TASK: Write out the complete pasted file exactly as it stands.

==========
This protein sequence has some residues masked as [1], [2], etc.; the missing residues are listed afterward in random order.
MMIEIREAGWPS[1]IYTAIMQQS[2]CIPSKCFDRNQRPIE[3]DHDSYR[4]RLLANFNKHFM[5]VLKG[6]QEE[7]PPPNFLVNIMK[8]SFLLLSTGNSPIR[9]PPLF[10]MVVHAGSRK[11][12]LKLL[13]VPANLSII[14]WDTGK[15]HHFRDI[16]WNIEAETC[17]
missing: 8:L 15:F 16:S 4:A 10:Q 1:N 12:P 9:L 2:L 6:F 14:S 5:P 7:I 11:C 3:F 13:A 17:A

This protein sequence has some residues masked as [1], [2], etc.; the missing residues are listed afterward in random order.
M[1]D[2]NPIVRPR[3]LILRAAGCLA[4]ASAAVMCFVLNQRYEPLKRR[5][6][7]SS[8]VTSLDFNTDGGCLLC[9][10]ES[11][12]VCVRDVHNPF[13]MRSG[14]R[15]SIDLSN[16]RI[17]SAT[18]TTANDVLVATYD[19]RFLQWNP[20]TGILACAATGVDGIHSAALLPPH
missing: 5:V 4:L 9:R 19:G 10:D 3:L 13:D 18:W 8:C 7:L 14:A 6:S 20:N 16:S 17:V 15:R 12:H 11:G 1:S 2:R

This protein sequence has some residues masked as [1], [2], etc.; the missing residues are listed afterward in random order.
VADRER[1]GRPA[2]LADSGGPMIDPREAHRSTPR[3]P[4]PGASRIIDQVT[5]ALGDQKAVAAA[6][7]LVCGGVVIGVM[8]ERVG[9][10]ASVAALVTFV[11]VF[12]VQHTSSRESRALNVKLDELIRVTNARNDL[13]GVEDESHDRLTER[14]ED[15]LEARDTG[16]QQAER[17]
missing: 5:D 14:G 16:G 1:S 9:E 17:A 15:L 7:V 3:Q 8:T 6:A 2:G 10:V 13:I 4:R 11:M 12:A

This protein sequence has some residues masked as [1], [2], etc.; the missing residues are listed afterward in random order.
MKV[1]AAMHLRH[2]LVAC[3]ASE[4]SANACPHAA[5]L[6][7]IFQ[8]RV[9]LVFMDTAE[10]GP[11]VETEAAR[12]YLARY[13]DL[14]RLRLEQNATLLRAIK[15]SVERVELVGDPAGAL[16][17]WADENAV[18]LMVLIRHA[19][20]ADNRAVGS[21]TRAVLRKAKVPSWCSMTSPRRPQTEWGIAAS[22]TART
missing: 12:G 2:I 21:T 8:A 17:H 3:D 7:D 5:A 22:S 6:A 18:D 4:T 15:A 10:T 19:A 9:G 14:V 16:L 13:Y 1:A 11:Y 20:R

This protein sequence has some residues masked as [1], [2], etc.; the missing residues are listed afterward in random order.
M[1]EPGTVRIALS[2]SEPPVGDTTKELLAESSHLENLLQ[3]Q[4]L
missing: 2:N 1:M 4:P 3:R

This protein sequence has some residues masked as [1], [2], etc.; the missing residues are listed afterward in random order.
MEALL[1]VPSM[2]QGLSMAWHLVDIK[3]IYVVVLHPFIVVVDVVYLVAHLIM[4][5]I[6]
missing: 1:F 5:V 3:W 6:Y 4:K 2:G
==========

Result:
This protein sequence has some residues masked as [1], [2], etc.; the missing residues are listed afterward in random order.
MMIEIREAGWPS[1]IYTAIMQQS[2]CIPSKCFDRNQRPIE[3]DHDSYR[4]RLLANFNKHFM[5]VLKG[6]QEE[7]PPPNFLVNIMK[8]SFLLLSTGNSPIR[9]PPLF[10]MVVHAGSRK[11][12]LKLL[13]VPANLSII[14]WDTGK[15]HHFRDI[16]WNIEAETC[17]
missing: 8:L 15:F 16:S 4:A 10:Q 1:N 12:P 9:L 2:L 6:F 14:S 5:P 7:I 11:C 3:F 13:A 17:A

This protein sequence has some residues masked as [1], [2], etc.; the missing residues are listed afterward in random order.
M[1]D[2]NPIVRPR[3]LILRAAGCLA[4]ASAAVMCFVLNQRYEPLKRR[5][6][7]SS[8]VTSLDFNTDGGCLLC[9][10]ES[11][12]VCVRDVHNPF[13]MRSG[14]R[15]SIDLSN[16]RI[17]SAT[18]TTANDVLVATYD[19]RFLQWNP[20]TGILACAATGVDGIHSAALLPPH
missing: 5:V 4:L 9:R 19:G 10:D 3:L 13:D 18:W 8:C 7:L 14:A 6:S 20:N 16:S 17:V 15:R 12:H 11:G 1:S 2:R

This protein sequence has some residues masked as [1], [2], etc.; the missing residues are listed afterward in random order.
VADRER[1]GRPA[2]LADSGGPMIDPREAHRSTPR[3]P[4]PGASRIIDQVT[5]ALGDQKAVAAA[6][7]LVCGGVVIGVM[8]ERVG[9][10]ASVAALVTFV[11]VF[12]VQHTSSRESRALNVKLDELIRVTNARNDL[13]GVEDESHDRLTER[14]ED[15]LEARDTG[16]QQAER[17]
missing: 5:D 14:G 16:G 1:S 9:E 17:A 15:L 7:V 3:Q 8:T 6:A 2:G 10:V 13:I 4:R 11:M 12:A

This protein sequence has some residues masked as [1], [2], etc.; the missing residues are listed afterward in random order.
MKV[1]AAMHLRH[2]LVAC[3]ASE[4]SANACPHAA[5]L[6][7]IFQ[8]RV[9]LVFMDTAE[10]GP[11]VETEAAR[12]YLARY[13]DL[14]RLRLEQNATLLRAIK[15]SVERVELVGDPAGAL[16][17]WADENAV[18]LMVLIRHA[19][20]ADNRAVGS[21]TRAVLRKAKVPSWCSMTSPRRPQTEWGIAAS[22]TART
missing: 12:G 2:I 21:T 8:A 17:H 3:D 7:D 5:A 22:S 6:A 18:D 4:T 15:A 10:T 19:A 9:G 14:V 16:L 13:Y 1:A 11:Y 20:R

This protein sequence has some residues masked as [1], [2], etc.; the missing residues are listed afterward in random order.
M[1]EPGTVRIALS[2]SEPPVGDTTKELLAESSHLENLLQ[3]Q[4]L
missing: 2:N 1:M 4:P 3:R

This protein sequence has some residues masked as [1], [2], etc.; the missing residues are listed afterward in random order.
MEALL[1]VPSM[2]QGLSMAWHLVDIK[3]IYVVVLHPFIVVVDVVYLVAHLIM[4][5]I[6]
missing: 1:F 5:V 3:W 6:Y 4:K 2:G